Wanda was put into a trance by Doctor Strange until Magneto comes to take her away (repentant that he was a crappy father and wanting to make amends). Unfortunately, even while Wanda is under an Eye of Agamotto trance, he powers begin to grow to the point where both Magneto and Professor Xavier cannot control her. Shortly before a combined effort of the X-men and the Avengers can put a “more permanent solution to this problem” (i.e. – decide to kill her), Wanda’s subconscious REWRITES REALITY where all homo superior (mutants) rule humans. By the time the “House of M” story line concludes, it is Wanda that says “No more mutants” and the world changes back but instead of being millions of mutants around the world, there are only a few hundred.
That’s really, really, REALLY, dangerous power. That’s Thanos with an Infinity Gauntlet power. And this all came about because she couldn’t find her kids and then rewrote the universe so they could exist. Oh and she’s essentially killed the Phoenix force because she could.
Fortunately for all of us, her power levels have gone back down to “normal” levels. She can cast hexes and work a bit of magic… but that’s basically it.
The Scarlet Witch on Amazon
I wanted to spend a lot of time breaking down the Scarlet Witch’s powers and life. However, it is both simple and complex. For all intents and purposes, she is a simple being. Her powers make weird things happen. Bullets suddenly move in weird directions, she can make things explode, and when she really concentrates she can do some amount to mystical work.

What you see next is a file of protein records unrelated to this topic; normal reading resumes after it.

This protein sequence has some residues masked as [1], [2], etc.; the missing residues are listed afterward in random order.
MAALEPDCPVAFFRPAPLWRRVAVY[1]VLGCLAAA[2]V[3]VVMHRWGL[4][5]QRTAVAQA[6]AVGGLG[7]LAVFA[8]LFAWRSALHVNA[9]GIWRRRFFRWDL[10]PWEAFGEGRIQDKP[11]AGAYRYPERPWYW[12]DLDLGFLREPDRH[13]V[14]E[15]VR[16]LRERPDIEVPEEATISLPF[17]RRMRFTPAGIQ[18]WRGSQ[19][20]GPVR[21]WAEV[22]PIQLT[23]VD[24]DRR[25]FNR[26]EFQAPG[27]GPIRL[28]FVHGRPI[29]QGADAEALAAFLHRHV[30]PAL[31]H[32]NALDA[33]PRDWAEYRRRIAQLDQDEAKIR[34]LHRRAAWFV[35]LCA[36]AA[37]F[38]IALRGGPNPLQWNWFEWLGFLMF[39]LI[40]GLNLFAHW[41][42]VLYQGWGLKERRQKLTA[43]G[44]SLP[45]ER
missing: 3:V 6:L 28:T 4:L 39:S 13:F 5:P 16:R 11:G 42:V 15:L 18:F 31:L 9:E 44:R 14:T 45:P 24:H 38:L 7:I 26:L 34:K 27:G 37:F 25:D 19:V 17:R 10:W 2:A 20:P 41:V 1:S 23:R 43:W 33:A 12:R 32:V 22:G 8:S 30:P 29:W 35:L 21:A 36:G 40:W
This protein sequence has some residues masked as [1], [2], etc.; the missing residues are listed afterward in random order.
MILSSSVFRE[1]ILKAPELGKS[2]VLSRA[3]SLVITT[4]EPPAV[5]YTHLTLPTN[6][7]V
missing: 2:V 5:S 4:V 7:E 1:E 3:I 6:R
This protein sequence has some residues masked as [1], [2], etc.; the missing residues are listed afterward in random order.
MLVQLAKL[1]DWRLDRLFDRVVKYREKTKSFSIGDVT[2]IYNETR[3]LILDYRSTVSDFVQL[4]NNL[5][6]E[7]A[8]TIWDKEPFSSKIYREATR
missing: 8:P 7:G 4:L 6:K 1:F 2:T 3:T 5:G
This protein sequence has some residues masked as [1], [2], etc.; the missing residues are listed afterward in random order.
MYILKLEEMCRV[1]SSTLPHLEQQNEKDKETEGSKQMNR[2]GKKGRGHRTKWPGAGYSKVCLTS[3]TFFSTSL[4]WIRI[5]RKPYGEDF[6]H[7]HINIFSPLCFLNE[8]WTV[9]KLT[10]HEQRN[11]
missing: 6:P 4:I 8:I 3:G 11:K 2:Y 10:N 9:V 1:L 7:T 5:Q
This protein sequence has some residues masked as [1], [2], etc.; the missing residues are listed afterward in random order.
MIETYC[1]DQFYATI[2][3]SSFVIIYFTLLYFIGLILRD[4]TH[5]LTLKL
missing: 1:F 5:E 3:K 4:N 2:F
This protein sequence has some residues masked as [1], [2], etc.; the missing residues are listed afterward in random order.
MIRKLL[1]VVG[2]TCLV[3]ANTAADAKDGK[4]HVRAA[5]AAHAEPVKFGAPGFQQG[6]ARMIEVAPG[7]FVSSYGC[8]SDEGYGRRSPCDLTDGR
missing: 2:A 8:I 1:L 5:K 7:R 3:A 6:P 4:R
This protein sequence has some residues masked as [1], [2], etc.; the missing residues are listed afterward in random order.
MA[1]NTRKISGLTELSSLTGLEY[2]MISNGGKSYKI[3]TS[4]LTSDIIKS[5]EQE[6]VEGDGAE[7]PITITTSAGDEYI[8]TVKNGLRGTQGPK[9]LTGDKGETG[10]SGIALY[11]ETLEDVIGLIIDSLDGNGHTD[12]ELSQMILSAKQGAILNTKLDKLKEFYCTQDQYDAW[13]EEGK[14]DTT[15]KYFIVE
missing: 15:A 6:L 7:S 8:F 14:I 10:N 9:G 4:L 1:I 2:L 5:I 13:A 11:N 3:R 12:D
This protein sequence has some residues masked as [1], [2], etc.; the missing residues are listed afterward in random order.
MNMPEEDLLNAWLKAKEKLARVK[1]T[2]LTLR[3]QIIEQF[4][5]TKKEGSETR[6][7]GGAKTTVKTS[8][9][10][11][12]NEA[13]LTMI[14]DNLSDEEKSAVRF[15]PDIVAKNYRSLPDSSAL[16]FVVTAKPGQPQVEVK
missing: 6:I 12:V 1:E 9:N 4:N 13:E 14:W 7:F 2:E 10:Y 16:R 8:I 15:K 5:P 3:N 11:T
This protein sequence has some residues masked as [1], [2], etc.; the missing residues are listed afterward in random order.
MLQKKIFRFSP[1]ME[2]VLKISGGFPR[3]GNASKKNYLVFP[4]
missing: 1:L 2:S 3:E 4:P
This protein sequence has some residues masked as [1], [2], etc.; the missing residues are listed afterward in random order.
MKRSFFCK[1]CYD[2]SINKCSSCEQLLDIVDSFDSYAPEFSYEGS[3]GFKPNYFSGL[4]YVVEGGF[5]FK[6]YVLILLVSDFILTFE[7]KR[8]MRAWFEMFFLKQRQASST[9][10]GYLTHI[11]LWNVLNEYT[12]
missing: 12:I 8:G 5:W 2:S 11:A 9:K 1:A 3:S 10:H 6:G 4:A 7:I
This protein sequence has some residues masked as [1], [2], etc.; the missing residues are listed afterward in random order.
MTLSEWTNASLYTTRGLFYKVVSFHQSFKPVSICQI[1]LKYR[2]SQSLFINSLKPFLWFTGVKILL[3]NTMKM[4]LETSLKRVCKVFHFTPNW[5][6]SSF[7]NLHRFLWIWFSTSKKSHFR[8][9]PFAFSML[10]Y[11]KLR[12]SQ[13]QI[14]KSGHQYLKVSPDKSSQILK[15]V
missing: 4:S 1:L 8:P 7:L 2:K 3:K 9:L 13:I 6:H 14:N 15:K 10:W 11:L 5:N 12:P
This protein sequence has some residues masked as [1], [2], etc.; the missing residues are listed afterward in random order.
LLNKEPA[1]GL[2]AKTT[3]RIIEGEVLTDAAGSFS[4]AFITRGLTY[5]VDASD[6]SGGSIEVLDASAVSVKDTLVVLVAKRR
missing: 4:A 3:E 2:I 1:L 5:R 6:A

On the mystical front, she’s no Stephen Strange, but she doesn’t suck either. She knows how to manipulate energy to not only help her with controlling her own mutant powers but also to do some of the magic that Marvel magicians do. This is usually limited to teleportation, energy projection, and the tapping of extra-dimensional energy by invoking entities or objects of power existing in dimensions tangential to Earth's through the recitation of spells.
Her character has gone through a lot and has become stronger and more independent. She is her own woman and in many cases when a character goes through omnipotence and insanity and back again relatively unscathed, it is the mark of a real hero.
© 2015 Christopher Peruzzi
Sharon OBrien on May 01, 2015:
It has always disturbed me that too many female superheroes had to be defined by men whether lover or family members. It is equally disturbing that it is assumed that all women want to be mothers or need to be in order to be whole. Both of these misconceptions are of course ridiculous. I am happy to see these insulting stereotypes fading away.